From this perspective it can be difficult to see an end to the world’s water and food crisis. Resource management specialist Killingtveit is not exceedingly optimistic. But he believes that where there are technically feasible options for change, there is hope. That leaves “only” the barriers posed by money and political will.
We like to think that our drinking water is crystal clear and as pure as a mountain stream, and we shrink from the thought of drinking purified sewage.
Then you should know that water from the kitchen tap can be of very poor quality.
In the next version of the EU drinking water directive – to which Norway must also adhere – there is work under way to include “WaterSafety Plans”. These plans would put us ahead in terms of risk: In addition to requirements to measure the quality of the water produced by a plant, officials would also be required to undertake a thorough analysis of potential risks/adverse events and consequences for the entire water supply system – from source and basin through water treatment and distribution, right to the consumer’s tap. In short: What could happen, and what would the consequences be?
This risk and vulnerability analysis would then be followed by a process that identifies what are called critical control points. These are points in the water supply system that need special monitoring to prevent adverse happenings.
“Many water works in Norway are well underway with their risk and vulnerability analysis, and some have already created these plans. But there’s still a great deal to be done with regard to establishing and monitoring critical control points”, says Bjørnar Eikebrokk, research director at SINTEF Water and Environment.
He is concerned that tight budgets will force many municipalities to reduce operations and maintenance work.
Education for the world
SINTEF and NTNU have a strong reputation both nationally and internationally for their water and environmental engineering education and research. Students from around the world eagerly seek places at the Department of Hydraulic and Environmental Engineering to take master’s and PhD degrees.
It’s part of a long-term trend. This year, more than half of the master’s students are foreigners, representing 20 different countries. Almost 80 per cent of doctoral candidates are foreigners from 15 different countries.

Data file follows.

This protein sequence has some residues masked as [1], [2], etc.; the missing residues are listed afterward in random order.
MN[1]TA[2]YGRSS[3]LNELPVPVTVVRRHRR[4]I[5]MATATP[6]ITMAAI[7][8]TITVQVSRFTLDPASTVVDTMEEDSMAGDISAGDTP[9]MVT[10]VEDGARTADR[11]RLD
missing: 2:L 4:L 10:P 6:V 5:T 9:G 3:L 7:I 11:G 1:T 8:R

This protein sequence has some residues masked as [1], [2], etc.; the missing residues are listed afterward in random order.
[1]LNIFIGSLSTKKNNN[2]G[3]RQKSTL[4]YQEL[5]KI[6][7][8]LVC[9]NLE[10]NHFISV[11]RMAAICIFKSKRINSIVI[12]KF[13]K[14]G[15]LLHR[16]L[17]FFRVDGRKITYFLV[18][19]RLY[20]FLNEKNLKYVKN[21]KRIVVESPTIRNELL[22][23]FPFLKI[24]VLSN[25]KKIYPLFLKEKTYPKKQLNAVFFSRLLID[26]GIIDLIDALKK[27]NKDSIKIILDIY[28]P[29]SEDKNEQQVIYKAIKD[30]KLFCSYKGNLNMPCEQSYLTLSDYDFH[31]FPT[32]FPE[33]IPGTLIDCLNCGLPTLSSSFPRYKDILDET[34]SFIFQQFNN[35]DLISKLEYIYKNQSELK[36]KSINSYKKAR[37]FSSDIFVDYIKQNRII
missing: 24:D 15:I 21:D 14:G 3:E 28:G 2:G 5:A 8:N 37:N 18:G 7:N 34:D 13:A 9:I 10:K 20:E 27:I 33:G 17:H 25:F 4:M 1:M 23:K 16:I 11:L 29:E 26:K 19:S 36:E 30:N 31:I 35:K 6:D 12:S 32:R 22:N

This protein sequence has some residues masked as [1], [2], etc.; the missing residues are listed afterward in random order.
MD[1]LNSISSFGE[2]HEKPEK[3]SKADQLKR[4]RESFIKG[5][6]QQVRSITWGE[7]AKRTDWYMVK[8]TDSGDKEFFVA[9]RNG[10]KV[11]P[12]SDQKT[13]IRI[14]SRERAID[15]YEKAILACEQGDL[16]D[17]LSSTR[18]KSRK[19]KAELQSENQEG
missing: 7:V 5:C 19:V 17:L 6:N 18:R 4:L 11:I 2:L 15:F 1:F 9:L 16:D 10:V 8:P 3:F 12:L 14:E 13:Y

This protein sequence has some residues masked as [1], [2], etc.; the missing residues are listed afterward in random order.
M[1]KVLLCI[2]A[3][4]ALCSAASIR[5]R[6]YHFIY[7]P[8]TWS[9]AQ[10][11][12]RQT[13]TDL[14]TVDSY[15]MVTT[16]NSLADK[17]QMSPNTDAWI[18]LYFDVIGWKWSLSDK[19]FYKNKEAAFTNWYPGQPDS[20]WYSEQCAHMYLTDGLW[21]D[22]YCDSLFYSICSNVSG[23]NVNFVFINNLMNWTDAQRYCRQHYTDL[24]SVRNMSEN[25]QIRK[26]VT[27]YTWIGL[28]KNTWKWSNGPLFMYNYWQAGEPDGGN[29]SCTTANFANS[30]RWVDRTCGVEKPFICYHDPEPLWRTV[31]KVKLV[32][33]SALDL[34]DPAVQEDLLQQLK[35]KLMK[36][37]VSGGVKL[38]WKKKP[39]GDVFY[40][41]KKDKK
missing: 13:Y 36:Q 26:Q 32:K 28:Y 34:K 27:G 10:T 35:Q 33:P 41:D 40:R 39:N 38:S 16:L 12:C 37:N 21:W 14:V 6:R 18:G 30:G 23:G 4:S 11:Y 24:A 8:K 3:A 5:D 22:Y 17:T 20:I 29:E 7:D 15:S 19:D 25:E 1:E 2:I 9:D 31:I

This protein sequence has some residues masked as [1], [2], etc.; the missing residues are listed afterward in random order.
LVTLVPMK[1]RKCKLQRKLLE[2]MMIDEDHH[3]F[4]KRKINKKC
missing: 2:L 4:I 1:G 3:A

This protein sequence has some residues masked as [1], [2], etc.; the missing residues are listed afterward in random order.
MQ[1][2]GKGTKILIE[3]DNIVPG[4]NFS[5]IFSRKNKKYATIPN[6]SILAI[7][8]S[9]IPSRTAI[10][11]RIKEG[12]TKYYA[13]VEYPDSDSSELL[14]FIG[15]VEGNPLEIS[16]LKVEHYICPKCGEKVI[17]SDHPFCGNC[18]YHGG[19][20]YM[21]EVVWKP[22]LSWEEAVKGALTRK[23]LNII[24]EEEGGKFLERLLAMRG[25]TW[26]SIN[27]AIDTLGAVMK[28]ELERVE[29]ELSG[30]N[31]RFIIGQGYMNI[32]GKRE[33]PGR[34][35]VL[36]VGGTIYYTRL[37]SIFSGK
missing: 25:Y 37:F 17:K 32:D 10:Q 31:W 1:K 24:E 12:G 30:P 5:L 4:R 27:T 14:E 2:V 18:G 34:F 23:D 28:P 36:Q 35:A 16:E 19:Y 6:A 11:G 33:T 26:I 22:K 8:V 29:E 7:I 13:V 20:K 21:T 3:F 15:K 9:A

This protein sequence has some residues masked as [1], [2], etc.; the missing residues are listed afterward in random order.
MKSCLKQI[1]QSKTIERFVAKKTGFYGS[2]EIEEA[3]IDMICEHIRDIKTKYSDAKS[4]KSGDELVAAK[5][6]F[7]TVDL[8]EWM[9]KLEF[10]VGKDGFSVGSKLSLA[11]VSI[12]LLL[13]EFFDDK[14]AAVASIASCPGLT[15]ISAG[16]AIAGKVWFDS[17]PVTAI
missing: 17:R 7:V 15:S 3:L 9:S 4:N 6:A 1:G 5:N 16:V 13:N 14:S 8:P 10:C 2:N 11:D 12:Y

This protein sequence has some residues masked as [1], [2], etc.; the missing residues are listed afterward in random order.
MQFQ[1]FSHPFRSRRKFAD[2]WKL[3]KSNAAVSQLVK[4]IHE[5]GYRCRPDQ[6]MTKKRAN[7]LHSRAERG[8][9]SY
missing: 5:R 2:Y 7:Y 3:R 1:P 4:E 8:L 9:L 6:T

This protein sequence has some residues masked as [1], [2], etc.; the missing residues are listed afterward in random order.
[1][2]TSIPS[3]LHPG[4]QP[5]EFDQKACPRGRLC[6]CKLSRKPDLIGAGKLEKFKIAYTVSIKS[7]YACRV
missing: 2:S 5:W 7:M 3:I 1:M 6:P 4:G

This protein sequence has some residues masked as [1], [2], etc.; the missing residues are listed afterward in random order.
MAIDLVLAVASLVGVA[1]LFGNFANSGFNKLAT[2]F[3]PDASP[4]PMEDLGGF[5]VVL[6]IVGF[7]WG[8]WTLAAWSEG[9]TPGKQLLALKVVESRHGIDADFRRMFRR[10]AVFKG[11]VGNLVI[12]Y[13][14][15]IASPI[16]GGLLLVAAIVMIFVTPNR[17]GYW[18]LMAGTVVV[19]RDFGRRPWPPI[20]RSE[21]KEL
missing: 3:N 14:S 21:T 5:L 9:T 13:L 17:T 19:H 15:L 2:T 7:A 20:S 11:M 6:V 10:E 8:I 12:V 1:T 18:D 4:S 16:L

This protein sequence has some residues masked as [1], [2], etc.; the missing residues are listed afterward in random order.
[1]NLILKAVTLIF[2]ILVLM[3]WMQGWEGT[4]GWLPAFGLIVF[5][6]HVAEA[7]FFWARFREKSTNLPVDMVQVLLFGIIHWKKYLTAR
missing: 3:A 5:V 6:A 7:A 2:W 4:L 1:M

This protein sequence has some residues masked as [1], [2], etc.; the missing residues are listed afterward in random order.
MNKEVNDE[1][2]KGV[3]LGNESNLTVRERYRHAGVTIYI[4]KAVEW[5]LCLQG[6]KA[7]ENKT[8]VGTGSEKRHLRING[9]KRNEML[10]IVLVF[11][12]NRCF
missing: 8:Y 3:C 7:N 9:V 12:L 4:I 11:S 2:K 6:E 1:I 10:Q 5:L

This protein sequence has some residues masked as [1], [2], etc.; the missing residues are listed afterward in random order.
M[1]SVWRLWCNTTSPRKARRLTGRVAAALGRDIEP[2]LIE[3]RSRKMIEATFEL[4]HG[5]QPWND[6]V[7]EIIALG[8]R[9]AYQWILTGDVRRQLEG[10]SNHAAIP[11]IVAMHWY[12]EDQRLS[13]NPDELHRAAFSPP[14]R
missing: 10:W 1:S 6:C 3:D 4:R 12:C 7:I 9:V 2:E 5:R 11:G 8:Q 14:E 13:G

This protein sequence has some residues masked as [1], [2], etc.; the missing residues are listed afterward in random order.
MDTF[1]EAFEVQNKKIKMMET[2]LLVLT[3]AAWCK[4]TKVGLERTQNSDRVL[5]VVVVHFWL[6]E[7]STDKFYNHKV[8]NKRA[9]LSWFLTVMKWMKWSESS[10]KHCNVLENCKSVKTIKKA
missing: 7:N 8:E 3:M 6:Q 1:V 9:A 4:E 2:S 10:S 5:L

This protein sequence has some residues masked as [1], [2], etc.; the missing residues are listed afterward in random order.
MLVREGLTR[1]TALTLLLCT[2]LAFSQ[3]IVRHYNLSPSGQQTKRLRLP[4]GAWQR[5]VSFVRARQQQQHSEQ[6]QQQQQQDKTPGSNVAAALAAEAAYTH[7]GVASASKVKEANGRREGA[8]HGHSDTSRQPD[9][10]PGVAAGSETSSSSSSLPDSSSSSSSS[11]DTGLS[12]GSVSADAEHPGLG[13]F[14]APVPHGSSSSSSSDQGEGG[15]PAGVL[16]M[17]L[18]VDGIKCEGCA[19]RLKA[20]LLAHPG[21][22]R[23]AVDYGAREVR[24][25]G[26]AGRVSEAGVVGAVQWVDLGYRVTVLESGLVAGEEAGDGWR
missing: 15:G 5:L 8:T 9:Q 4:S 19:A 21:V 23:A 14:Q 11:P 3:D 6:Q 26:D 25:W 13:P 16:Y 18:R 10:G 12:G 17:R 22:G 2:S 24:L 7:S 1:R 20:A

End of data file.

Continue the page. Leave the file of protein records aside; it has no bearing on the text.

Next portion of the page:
“The number could be tripled if more scholarships were available”, says department head Helge Brattebø.
He has several explanations about why Trondheim has become so attractive: “It started 20 years ago, when Norway was the world leader in hydropower, with skills that were developed at our institute. This drew students from all corners of the world, especially from developing countries. Good testimonials and word of mouth ensured an increasing number of applicants. Many of the first students to arrive are now in senior positions in their home country. This is also true for the water and wastewater programmes, where talented students and fellows have been educated at the department since the 1980s, and where our researchers have been very active internationally.
People notice, and it helps to keep interest alive”, Brattebø says. He points out the newest manifestation of this expertise: an international programme for the study of industrial ecology. It was created three years ago, as an interdisciplinary collaboration at NTNU, and educates students with special expertise in environmental systems analysis in industrial value chains.
“NTNU was the first university in the world that could offer a complete range of educational opportunities in industrial ecology”, Brattebø added.
One downside of this otherwise happy situation is that the department is struggling to recruit Norwegian students, and, consequently, Norwegian doctoral fellows. Norwegian students are apparently not particularly interested in hydroelectric power, water and sewage. Perhaps it is because Norwegians take energy, clean water and sanitation for granted, and don’t see the major challenges inherent in these subjects?
Recruitment problems have consequences far beyond NTNU.
“Today, we rely on the many individuals who were educated in the 1960s and 1970s. Soon they will retire and must be replaced.
We already lack specialists in both water resources engineering and water and wastewater engineering. Earlier this year, there were 20 vacant positions in Oslo in water and wastewater engineering. When cities begin to lack expertise in these areas, we have a huge problem”, notes Brattebø.
Light at the end of the tunnel
But there is light at the end of the tunnel. Interest in hydroelectric power had also been low for a while, but now interest is on the rise. The department is working with both the hydropower industry and the ministry, in part to revitalize the water resources laboratory.
There is a need to maintain and strengthen academic expertise for the benefit of both the operation and efficiency of existing facilities, including development and operation of small hydropower plants, and last but not least, dam safety. Many dams are getting old. They need to be checked for safety, and they need maintenance.
In other words, there’s no lack of challenges for people who want to make sure that the little boy on his kitchen counter will continue to have enough water, and clean water, in the tap.
By Synnøve Ressem